Barbara Underwood Approved as State Attorney General; First Woman to Hold Post

May 22, 2018 – The New York Legislature voted on Tuesday to confirm Barbara D. Underwood as the state attorney general, officially making her the first woman to hold the post and filling the sudden vacancy left by Eric T. Schneiderman’s resignation after he was accused of violence against several romantic partners.

Ms. Underwood, 73, was overwhelmingly approved by a joint session of the State Assembly and the State Senate, a week after she had effectively auditioned for the role in front of a bipartisan legislative panel here. At the time, Ms. Underwood, the acting attorney general, promised that she would not seek a four-year term in the November election.

But the symbolism of her appointment — in an age of #MeToo and renewed and reinvigorated calls for women’s equality in the workplace — was nonetheless deeply felt in Albany, particularly among female members of the Legislature.

“She’s broken glass ceilings before,” said State Senator Andrea Stewart-Cousins, who heads the Senate Democratic conference and is Albany’s sole female legislative leader. “And under these very difficult circumstances, I’m certainly happy that she will be breaking yet another glass ceiling.”

The appointment of Ms. Underwood capped a chapter in the staggering and sordid fall from grace of Mr. Schneiderman, a once-promising Democratic official, often hailed as a liberal bulwark against the conservative policies of President Trump, his frequent foil. On May 7, however, that groomed image collapsed after The New Yorker published an article with allegations that Mr. Schneiderman abused alcohol and drugs and choked and slapped four female romantic partners. He resigned within hours, and Ms. Underwood was soon installed, per a succession plan signed in March by Mr. Schneiderman.

Ms. Underwood’s confirmation comes as New York Democrats and Republicans are preparing to meet on Wednesday for their state conventions, and are expected to nominate candidates to succeed her. On the Democratic side, three women are seeking the job: New York City public advocate Letitia James; Leecia R. Eve, a former Clinton administration official, and Zephyr Teachout, a law professor and 2014 candidate for governor. Republicans have three men in the running: Manny Alicandro, a corporate lawyer who has previously worked for JPMorgan Chase; Keith Wofford, a Manhattan lawyer who declared his candidacy on Tuesday, and Thomas E. Humbach, the county attorney in Rockland County.

Gov. Andrew M. Cuomo, a second-term Democrat facing his own primary challenge from the actress Cynthia Nixon, waded into the attorney general’s race shortly after calling for Mr. Schneiderman’s resignation, saying he would conduct his own interviews with candidates. And on Tuesday, Mr. Cuomo endorsed Ms. James for election, calling her “a talented lawyer and a powerful advocate.”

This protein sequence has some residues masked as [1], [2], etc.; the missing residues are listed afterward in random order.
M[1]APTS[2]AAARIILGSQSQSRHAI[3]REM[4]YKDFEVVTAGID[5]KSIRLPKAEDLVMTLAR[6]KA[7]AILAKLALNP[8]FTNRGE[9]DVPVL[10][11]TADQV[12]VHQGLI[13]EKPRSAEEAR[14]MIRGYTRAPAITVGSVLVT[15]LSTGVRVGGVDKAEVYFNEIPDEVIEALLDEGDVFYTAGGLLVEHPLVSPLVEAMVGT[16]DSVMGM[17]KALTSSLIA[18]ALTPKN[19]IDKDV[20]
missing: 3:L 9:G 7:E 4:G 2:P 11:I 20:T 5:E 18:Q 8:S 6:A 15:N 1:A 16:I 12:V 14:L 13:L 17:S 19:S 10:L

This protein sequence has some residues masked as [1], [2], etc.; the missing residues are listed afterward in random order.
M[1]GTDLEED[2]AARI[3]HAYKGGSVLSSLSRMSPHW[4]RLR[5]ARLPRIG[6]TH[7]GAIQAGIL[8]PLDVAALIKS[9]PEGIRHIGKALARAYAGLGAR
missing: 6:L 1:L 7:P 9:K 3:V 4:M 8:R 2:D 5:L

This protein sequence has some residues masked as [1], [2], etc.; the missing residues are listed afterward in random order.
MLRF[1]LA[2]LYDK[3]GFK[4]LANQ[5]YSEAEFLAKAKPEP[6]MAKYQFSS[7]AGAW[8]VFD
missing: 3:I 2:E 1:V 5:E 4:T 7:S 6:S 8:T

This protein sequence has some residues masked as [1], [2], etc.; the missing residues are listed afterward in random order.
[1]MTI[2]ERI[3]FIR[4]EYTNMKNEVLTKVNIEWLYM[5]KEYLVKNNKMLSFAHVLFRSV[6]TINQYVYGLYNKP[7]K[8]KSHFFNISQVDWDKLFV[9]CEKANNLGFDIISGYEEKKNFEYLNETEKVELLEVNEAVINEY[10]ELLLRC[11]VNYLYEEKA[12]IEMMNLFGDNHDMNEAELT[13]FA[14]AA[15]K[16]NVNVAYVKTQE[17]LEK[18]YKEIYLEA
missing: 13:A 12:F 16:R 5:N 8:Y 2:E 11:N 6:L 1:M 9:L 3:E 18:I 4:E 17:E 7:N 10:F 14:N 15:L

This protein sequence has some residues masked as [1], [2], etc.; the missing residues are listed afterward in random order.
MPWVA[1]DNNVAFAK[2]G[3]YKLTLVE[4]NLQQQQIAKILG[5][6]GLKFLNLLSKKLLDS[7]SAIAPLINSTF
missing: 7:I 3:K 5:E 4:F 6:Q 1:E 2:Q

The legislature’s actual action — required by the state constitution — was preordained and almost unanimous, but was accompanied by repeated testimonies in praise of Ms. Underwood, who had been serving as solicitor general before her elevation to New York’s top law enforcement position. In remarks in front of the legislative panel last week, Ms. Underwood cited an impressive résumé, including 20 appearances before the United States Supreme Court, a stint as a clerk for Thurgood Marshall and work in the Manhattan and Brooklyn district attorneys’ offices.

And on Tuesday, lawmakers again called Ms. Underwood supremely qualified for the job. “She’s competent, she’s capable, she has a stellar record,” said State Senator John J. Flanagan, the Long Island Republican who leads the Senate.

Ms. Underwood has taken over an office that has been shocked and rattled by the accusations against Mr. Schneiderman, who had been involved in dozens of battles with Mr. Trump, including one over Trump University, which resulted in a $25 million settlement paid to the state just after the 2016 election. More recently, Mr. Schneiderman had announced an effort to change state law to allow him to charge anyone pardoned by the president.

In her interview in Albany last week, Ms. Underwood said she intended to maintain an aggressive approach to Mr. Trump, saying, “The cause of justice and the rule of law have come increasingly under threat” during his administration. Citing the office’s efforts to fight both the president’s travel ban and his attempts to undermine the Affordable Care Act, among other policies, she said, “And I assure you the work will continue, uninterrupted.”

Considering the glacial pace of many legal proceedings, however, Ms. Underwood’s successor will likely have more to say about how the state will approach Washington, where the landscape could change in November if Democrats flip the House of Representatives or Senate. New York is an overwhelmingly blue state, and whoever becomes the Democratic nominee will be the favorite in the general election, though Republicans have also seen an opportunity in Mr. Schneiderman’s demise to win their first statewide election since 2002.

For her part, Ms. Underwood has said she is not a politician but a lawyer. But she nonetheless seemed honored by her selection.

“I’ve served in many roles in government throughout my career,” she said, moments after the vote in the Assembly chamber. “But I believe this job, at this moment in history, is the most important job I have ever had.”

By Jesse McKinley, New York Times
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